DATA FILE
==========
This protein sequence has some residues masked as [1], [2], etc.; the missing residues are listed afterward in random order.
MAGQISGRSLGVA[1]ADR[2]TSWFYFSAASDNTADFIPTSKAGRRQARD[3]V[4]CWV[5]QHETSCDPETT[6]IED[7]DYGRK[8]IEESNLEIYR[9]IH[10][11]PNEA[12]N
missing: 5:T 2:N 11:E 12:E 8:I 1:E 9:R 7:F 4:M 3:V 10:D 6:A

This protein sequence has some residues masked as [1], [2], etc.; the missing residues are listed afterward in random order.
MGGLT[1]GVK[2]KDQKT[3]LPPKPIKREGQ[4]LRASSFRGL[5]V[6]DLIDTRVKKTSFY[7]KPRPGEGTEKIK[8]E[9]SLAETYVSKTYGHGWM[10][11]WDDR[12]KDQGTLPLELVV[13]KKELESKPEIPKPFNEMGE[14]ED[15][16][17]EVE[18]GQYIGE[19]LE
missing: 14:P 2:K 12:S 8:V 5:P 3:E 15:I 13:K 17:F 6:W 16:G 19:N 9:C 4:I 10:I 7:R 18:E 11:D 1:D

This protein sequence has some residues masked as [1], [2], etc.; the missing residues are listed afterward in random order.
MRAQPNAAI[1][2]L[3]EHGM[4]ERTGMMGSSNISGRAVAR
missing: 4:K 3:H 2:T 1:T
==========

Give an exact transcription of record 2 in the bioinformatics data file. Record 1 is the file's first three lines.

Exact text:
This protein sequence has some residues masked as [1], [2], etc.; the missing residues are listed afterward in random order.
MGGLT[1]GVK[2]KDQKT[3]LPPKPIKREGQ[4]LRASSFRGL[5]V[6]DLIDTRVKKTSFY[7]KPRPGEGTEKIK[8]E[9]SLAETYVSKTYGHGWM[10][11]WDDR[12]KDQGTLPLELVV[13]KKELESKPEIPKPFNEMGE[14]ED[15][16][17]EVE[18]GQYIGE[19]LE
missing: 14:P 2:K 12:S 8:V 5:P 3:E 15:I 13:K 17:F 6:W 16:G 19:N 9:C 4:I 10:I 7:R 18:E 11:D 1:D